Eek, we’re on to the last stretch; it’s the home run!

9-10km

By far the toughest bit was the very last stretch, coming round the corner onto the final straight before the finish line. My legs felt like jelly, I could hear the cheers of the crowd and started to panic about collapsing, looking silly or even having to give in and walk over the line. Now was the time I had to suck it in, give it everything I’d got and just focus on the fact that each and every stride was getting me closer to the line. I don’t like a lot of fuss, so running in front of a load of people was never going to be my favourite thing. And whereas some people are spurred on by cheering, it makes me want to curl up and hide. Like a horse wearing blinkers I kept my sights on the finish line, glimpsing briefly as my family cheered me on, which admittedly did make me smile, and before I knew it…

I’D DONE IT!

Wow, I’d actually run 10k! So, so incredibly proud of myself and yes OK, OK it’s not the longest distance in the world, it’s not a half or a full marathon, but for someone who in April hadn’t even run down the road to buy a pint of milk I felt like it was a pretty major achievement. I walked with shaky legs to pick up my medal (a nice bit of bling for my collection), my running ‘goodie’ bag, a bottle of water and a…banana!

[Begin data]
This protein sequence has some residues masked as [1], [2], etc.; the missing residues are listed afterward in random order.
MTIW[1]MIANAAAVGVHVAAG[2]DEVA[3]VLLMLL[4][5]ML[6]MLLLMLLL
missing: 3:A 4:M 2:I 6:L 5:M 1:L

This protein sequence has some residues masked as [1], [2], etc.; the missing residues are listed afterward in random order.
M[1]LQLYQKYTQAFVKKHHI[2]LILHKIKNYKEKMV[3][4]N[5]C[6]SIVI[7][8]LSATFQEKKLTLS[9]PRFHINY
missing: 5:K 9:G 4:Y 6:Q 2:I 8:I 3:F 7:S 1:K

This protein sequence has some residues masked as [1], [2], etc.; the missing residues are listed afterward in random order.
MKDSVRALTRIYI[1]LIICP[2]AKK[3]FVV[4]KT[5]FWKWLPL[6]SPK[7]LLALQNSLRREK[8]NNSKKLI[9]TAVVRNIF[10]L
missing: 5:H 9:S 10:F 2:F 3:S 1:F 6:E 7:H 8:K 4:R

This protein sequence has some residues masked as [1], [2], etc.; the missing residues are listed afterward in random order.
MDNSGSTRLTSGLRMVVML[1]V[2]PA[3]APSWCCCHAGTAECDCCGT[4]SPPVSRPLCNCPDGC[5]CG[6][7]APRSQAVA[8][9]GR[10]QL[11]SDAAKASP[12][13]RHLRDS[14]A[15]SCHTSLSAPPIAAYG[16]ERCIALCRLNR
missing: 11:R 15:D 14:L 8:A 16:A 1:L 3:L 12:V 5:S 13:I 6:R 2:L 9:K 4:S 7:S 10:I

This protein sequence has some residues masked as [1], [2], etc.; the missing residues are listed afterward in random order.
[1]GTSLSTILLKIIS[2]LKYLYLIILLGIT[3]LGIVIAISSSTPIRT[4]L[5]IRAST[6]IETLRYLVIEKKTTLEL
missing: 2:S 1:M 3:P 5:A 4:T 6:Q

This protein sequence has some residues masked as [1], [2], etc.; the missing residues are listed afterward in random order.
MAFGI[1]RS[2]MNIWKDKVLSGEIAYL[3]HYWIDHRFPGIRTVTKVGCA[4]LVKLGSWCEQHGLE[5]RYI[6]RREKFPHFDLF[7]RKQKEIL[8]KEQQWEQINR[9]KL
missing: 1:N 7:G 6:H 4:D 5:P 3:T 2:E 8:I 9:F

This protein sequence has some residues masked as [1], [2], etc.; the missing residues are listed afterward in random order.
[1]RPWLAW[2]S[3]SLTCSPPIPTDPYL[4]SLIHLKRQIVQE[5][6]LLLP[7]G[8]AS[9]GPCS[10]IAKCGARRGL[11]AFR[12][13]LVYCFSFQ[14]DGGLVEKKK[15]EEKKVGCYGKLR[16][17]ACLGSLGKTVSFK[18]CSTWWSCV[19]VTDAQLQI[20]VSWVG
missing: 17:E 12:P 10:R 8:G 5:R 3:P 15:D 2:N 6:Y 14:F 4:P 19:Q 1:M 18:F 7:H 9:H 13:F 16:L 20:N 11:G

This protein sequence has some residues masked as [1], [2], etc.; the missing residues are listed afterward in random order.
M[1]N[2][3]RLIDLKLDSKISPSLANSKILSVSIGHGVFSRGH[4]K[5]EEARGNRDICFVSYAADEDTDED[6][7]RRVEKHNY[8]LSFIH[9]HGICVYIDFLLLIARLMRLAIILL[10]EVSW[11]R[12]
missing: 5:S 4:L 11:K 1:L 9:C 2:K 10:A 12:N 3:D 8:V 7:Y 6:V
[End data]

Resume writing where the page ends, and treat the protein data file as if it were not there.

Banana?!?!

Are you kidding me? I run 10 kilometres and all I get is a bottle of water and a poxy banana?

Note to event organiser: Next time make it chocolate and wine please!

proud-familyThe best bit for me was not the fact that I did it, although that did feel pretty good, but rather the look on my kids faces as they ran to meet me. My son’s face was literally bursting with pride at the fact his mum had finished a race and my daughter was like a magpie with the medal, asking whether it was real silver and whether she could wear it, which of course I let her.

And it dawned on me then how great it is for kids to see their parents embarking on a challenge, particularly a physical challenge, that they manage to conquer. Proving to them that you really can do anything if you set your mind to it.

Would I do it again?

Well yep that right there is the big question? After the 6k I was adamant I didn’t want to do a 10k, insisting I needed to get a few more 5k races under my belt. But it’s funny how persuadable I am after a few gentle nudges and a couple of glasses of wine! I can honestly say, hand on heart that I really enjoyed running this race and would do another 10k in a heartbeat. Maybe 10k is my distance, who knows…but one thing is for sure I am definitely NOT going to sign up to anything longer!

Oh, glass of wine you say? Yeah don’t mind if I do 😉

Medal and race number